Fox, E. L. (1973). A simple, accurate technique for predicting maximal aerobic power. Journal of Applied Physiology, 35(6), 914-916.

George, J. D., Bradshaw, D. I., Hyde, A., Vehrs, P. R., Hager, R. L., & Yanowitz, F. G. (2007). A maximal graded exercise test to accurately predict VO2max in 18–65-year-old adults. Measurement in Physical Education and Exercise Science, 11(3), 149-160.

Hartung, G. H., Blancq, R. J., Lally, D. A., & Krock, L. P. (1995). Estimation of aerobic capacity from submaximal cycle ergometry in women. Medicine and science in sports and exercise, 27(3), 452-457.

Hendriksen, I. J., Zuiderveld, B. O. B., Kemper, H. C., & Bezemer, P. D. (2000). Effect of commuter cycling on physical performance of male and female employees. Medicine and science in sports and exercise, 32(2), 504-510.

Kasch, F. W. (1984). The validity of the Astrand and Sjostrand submaximal tests. Physician Sportsmed, 12(8), 47-54.

Lamberts, R. P., Swart, J., Noakes, T. D., & Lambert, M. I. (2011). A novel submaximal cycle test to monitor fatigue and predict cycling performance.British Journal of Sports Medicine, 45(10), 797-804. doi: 10.1136/bjsm.2009.061325.[published Online First: 20 July 2009].

Malek, M. H., Berger, D. E., Housh, T. J., Coburn, J. W., & Beck, T. W. (2004). Validity of VO2max equations for aerobically trained males and females. Medicine and science in sports and exercise, 36(8), 1427-1432.

Marfell-Jones, M. J., Stewart, A. D., & de Ridder, J. H. (2012). International standards for anthropometric assessment.

Mauger, A. R., & Sculthorpe, N. (2012). A new VO2max protocol allowing self-pacing in maximal incremental exercise. British journal of sports medicine, 46(1), 59-63.

Mookerjee, S., Surmacz, C., Till, M., & Weller, B. (2005). Validation of an equation for predicting energy cost of arm ergometry in women.

European journal of applied physiology, 95(2-3), 115-120.

Mourot, L., Perrey, S., Tordi, N., & Rouillon, J. (2004). Evaluation of fitness level by the Oxygen Uptake Efficiency Slope after a short-term intermittent Endurance training. International journal of sports medicine,25(2), 85-91.

Nunes, R. A. M., de Souza Vale, R. G., Simão, R., de Salles, B. F., Reis, V. M., da Silva Novaes, J., ... & da Cunha Medeiros, A. (2009). Prediction of Vo2max during cycle ergometry based on submaximal ventilatory indicators.The Journal of Strength & Conditioning Research, 23(6), 1745-1751. doi: 10.1519/JSC.0b013e3181b45c49 [published Online First: 23 sep 2009].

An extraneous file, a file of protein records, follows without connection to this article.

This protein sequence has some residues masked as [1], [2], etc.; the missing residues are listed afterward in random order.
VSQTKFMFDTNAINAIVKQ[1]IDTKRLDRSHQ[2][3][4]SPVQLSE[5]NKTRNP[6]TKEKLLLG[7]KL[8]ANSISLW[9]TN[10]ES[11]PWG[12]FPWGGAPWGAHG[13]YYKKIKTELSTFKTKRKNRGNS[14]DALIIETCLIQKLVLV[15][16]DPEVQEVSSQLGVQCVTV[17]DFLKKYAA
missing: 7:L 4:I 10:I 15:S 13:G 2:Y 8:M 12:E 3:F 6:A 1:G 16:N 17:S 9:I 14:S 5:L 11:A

Pires, F. O., Lima-Silva, A. E., & Oliveira, F. R. (2005). Differences among variables of determination of ventilatory thresholds. Braz J Kinanthrop Human Perfor, 7, 20-28.

Raviv, S., & Netz, Y. (2007). Age, gender, and level of activity as moderators of personal incentives to physical activity in Israel. The Journal of psychology, 141(3), 241-262.

Schnohr, P., O’Keefe, J. H., Marott, J. L., Lange, P., & Jensen, G. B. (2015). Dose of jogging and long-term mortality: the Copenhagen City Heart Study.Journal of the American College of Cardiology, 65(5), 411-419. doi: 10.1016/j.jacc.2014.11.023 [published Online First: 10 Feb 2014].

Siconolfi, S. F., Cullinane, E. M., Carleton, R. A., & Thompson, P. D. (1981). Assessing VO2max in epidemiologic studies: modification of the Astrand-Rhyming test. Medicine and science in sports and exercise, 14(5), 335-338.

Storer, T. W., Davis, J. A., & Caiozzo, V. J. (1990). Accurate prediction of VO2max in cycle ergometry. Med Sci Sports Exerc, 22(5), 704-12.

Tanaka, H., & Swensen, T. (1998). Impact of resistance training on endurance performance. Sports medicine, 25(3), 191-200.

Vainionpää, A., Korpelainen, R., Kaikkonen, H., Knip, M., Leppäluoto, J., & Jämsä, T. I. M. O. (2007). Effect of impact exercise on physical performance and cardiovascular risk factors. Medicine and science in sports and exercise,39(5), 756-763.

World Medical Association Declaration of Helsink. (1997). Recommendations guiding physicians in biomedical research involving human subjects. JAMA, 277, 925-926.

Enlaces refback

  • No hay ningún enlace refback.